Harry’s Law, ratings guinea pig

by Jaime Weinman

One of the more interesting stories from the recent round of U.S. upfronts, to me, was about the cancellation of a show I mostly didn’t watch: Harry’s Law. What made the story interesting was that this was the absolute perfect test case for a question a lot of people have been debating lately. That question is: do over-50 viewers matter? Or, as TV By the Numbers claims, do only 18-49 ratings matter to advertisers? Harry’s Law was probably the best test we’re going to get for a long time.

It was, by the standard of total viewers, the highest-rated scripted show on its network. But by the standard of viewers aged 18-49, it was one of the lowest-rated shows even on a very low-rated network. Though Kathy Bates managed an Emmy nomination for the first season, it wasn’t the kind of prestige production that a network might keep on for the awards and reviews. And unlike The Good Wife, it wasn’t owned by its network, so the things that can be done to monetize a show – overseas sales in particular – didn’t matter here. All that it really came down to is whether the network could find advertisers willing to pay broadcast-network prices for viewers over 50. If those buyers exist, then the show earned a renewal. (This is not about the quality of the show, you understand; I haven’t seen it much this season anyway. Just that normally, instinctively, you’d expect a network’s most popular show to get renewed.) But it got canceled.

So it looks like the TV By the Numbers people, with their smug, taunting, link-seeking manner (see, it worked), were right. From the point of view of figuring out what the most popular shows are, total viewers are still worth looking at – as are DVR numbers and other data. But in terms of figuring out what the advertisers will buy, and therefore what will get renewed or canceled, the Coveted Demographic™ really does appear to be the only thing that matters. You have to give credit where credit is due; the TV By the Numbers guys seem to have accurately described the way the broadcast TV business works.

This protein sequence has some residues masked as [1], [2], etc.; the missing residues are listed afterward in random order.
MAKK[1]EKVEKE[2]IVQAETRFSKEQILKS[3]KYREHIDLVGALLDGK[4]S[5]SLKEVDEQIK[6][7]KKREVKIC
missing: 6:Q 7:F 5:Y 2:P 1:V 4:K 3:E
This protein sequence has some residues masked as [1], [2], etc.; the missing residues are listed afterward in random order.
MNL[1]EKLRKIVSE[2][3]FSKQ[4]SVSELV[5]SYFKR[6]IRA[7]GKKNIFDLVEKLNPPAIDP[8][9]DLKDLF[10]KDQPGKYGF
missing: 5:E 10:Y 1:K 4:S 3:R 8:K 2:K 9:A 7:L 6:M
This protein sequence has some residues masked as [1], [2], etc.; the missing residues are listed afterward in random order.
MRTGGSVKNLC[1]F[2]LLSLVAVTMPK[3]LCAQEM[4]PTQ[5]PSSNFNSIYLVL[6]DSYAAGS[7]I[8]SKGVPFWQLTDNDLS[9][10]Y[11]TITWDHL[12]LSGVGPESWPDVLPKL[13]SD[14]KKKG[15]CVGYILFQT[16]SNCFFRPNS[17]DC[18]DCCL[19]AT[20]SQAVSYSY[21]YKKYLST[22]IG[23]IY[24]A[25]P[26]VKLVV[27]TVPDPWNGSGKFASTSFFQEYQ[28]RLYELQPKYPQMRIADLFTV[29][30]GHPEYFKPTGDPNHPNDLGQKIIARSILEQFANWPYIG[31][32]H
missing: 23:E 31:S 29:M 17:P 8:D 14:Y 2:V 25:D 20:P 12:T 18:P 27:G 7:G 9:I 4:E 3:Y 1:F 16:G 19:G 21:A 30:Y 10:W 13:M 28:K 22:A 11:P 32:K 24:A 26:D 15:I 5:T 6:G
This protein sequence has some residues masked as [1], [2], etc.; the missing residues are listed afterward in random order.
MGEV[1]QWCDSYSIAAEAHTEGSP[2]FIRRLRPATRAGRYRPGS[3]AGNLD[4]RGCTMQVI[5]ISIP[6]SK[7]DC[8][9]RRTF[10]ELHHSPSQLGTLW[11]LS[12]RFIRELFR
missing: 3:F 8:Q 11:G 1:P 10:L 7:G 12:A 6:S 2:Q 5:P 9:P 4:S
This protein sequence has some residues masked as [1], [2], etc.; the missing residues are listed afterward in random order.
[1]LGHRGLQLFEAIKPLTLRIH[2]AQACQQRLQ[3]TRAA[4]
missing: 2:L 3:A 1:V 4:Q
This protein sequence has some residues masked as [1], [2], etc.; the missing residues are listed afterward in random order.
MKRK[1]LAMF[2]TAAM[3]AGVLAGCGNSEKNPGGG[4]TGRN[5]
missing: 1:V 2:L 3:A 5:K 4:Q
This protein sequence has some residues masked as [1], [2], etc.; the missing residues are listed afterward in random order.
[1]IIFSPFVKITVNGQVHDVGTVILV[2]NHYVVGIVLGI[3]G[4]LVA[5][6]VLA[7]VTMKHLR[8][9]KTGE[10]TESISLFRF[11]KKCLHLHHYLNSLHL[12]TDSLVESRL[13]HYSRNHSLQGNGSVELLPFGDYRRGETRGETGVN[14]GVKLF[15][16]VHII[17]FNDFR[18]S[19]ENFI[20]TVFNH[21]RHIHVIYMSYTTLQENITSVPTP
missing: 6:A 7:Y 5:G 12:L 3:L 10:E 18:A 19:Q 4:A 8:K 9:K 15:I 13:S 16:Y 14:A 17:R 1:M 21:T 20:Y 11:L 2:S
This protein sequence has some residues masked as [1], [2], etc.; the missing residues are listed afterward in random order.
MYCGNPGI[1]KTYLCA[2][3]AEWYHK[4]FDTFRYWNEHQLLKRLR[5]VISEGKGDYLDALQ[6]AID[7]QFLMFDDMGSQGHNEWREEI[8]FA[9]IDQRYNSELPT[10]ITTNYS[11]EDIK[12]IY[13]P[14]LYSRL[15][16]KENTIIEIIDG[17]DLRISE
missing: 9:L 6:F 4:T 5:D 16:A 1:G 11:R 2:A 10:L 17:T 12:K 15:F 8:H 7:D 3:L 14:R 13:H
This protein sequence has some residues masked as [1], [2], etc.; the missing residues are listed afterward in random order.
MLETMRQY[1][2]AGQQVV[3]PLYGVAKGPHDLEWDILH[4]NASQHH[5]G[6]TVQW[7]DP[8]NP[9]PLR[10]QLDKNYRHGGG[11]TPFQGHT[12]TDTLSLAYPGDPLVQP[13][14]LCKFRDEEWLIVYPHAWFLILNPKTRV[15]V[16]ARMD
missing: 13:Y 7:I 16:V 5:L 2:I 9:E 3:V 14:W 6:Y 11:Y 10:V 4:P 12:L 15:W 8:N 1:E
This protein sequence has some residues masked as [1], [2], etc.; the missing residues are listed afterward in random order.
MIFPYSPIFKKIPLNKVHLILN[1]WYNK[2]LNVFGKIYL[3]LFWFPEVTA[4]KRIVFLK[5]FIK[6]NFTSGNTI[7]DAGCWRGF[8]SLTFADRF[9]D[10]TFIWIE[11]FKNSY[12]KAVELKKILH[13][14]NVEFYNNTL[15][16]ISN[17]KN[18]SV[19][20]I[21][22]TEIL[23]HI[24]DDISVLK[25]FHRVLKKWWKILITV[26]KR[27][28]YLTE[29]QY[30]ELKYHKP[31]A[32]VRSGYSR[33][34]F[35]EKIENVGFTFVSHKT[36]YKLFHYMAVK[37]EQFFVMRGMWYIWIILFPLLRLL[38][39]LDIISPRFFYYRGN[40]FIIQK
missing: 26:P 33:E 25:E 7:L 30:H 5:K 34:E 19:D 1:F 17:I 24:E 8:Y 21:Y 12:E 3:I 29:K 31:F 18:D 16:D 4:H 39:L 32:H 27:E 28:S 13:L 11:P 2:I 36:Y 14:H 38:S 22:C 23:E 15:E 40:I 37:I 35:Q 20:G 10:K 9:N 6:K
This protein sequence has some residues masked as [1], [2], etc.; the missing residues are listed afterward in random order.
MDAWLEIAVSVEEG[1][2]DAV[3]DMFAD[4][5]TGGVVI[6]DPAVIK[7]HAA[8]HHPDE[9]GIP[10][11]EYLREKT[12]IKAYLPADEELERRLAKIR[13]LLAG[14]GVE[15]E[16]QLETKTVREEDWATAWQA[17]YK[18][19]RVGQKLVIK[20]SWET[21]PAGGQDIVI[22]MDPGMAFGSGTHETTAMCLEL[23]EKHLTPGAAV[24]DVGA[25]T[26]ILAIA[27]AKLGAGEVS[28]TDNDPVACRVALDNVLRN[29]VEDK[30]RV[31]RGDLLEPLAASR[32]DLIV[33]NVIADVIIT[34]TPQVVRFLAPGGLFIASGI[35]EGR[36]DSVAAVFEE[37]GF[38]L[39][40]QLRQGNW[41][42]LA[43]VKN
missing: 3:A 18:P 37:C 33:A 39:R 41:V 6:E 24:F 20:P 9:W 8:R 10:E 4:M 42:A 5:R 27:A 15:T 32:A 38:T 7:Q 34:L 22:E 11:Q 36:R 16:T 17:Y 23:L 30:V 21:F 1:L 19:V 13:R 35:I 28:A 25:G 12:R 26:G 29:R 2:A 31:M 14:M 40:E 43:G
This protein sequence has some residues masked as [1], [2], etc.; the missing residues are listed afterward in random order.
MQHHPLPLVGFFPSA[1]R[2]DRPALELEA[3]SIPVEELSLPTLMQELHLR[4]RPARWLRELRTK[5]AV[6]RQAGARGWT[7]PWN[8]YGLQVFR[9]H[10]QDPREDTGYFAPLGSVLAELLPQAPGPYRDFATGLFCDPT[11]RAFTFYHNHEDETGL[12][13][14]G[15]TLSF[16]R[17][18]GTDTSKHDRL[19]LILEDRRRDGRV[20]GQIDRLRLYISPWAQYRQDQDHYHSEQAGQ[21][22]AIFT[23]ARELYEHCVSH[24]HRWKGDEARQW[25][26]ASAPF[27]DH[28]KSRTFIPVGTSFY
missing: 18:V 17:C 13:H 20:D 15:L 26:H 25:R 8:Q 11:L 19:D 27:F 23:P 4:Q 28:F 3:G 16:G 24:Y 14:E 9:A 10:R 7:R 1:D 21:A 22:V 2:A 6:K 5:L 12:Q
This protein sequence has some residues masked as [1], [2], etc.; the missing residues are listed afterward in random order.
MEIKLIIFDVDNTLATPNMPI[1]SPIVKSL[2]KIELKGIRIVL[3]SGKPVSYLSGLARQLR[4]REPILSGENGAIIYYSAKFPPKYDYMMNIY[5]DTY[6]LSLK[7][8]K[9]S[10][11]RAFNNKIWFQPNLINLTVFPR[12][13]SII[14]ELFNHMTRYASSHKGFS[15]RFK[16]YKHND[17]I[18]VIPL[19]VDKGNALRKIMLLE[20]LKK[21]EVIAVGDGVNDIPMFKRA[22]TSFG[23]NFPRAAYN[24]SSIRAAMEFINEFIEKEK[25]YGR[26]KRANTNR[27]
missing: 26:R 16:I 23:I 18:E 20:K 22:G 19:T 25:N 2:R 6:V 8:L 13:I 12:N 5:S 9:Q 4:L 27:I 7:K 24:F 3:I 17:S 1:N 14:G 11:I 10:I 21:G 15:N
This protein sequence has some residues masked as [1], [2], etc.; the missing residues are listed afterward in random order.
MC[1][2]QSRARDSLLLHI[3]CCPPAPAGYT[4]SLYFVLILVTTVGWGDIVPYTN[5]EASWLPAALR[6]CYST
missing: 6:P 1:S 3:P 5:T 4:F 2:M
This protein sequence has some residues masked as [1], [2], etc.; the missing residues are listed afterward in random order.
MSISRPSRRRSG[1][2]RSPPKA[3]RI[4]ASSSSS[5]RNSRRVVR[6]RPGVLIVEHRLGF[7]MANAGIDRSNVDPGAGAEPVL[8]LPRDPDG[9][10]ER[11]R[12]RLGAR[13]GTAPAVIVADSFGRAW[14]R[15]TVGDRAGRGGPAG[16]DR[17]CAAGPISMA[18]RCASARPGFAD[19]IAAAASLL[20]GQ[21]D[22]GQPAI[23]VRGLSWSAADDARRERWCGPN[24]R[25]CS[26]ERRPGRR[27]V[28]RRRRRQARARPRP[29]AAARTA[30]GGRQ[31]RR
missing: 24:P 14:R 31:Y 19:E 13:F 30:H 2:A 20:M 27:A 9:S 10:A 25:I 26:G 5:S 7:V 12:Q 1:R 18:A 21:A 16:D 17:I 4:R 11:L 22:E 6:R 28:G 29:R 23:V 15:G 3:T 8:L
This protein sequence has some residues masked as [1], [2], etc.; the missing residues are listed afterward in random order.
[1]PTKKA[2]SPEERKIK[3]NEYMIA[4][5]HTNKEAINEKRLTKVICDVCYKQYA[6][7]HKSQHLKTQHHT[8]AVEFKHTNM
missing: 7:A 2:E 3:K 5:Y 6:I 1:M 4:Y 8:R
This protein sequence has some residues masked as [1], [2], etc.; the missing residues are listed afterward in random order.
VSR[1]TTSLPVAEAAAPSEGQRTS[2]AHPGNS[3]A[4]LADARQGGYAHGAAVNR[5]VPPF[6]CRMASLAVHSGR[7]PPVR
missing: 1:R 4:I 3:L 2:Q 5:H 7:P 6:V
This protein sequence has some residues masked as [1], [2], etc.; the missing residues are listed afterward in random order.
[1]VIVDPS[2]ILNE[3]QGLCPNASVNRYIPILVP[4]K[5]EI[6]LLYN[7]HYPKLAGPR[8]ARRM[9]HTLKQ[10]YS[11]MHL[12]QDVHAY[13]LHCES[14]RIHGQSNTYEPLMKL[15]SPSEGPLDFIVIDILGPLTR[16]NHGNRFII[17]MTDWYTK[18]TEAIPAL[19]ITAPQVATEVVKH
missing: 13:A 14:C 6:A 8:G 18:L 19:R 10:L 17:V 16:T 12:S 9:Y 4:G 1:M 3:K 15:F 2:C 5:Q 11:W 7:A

Update: Further evidence that older viewers don’t matter much to networks or advertisers: the Jesse Stone series of TV movies has been canceled by CBS.

One question is whether this kind of situation – popular shows getting canceled because they’re unpopular with younger viewers – will get more or less common. I could see it becoming more common since television viewing is getting more and more stratified by age. The assumption that any popular show will have a sufficient number of young viewers to keep advertisers interested is an assumption that has traditionally worked, and it still works for CBS, but it might not work any more. On the other hand, it could simply be that Harry’s Law getting on the air at all was a fluke: broadcast networks don’t usually greenlight new shows with older stars, precisely because they’re afraid of this situation. It just seems more likely that if you want to build a new show around a middle-aged or older star, it’ll be difficult to sell to a cable network and nearly impossible to sell to broadcast, rightly or wrongly.

Whether advertisers are right about over-50 viewers, I don’t even know and couldn’t begin to generalize about, since every product and service is different. We’ve been over this before, and you can bet that network sales departments have been over it with advertisers: young people today don’t have any money, and they’re not watching TV anyway. But remember, advertisers operated on the same basis that broadcast networks do – that is, even though their model is crumbling beneath them, it still basically sort of works. Broadcast networks have lost a tremendous number of viewers, but they haven’t lost their ability to make money; they just raise the ad prices, and they will continue doing all right until they reach the point where they can no longer raise their prices (or find new places to put text ads in the middle of the show). Advertisers, similarly, are working from a model that may or may not be outdated, but still hasn’t failed.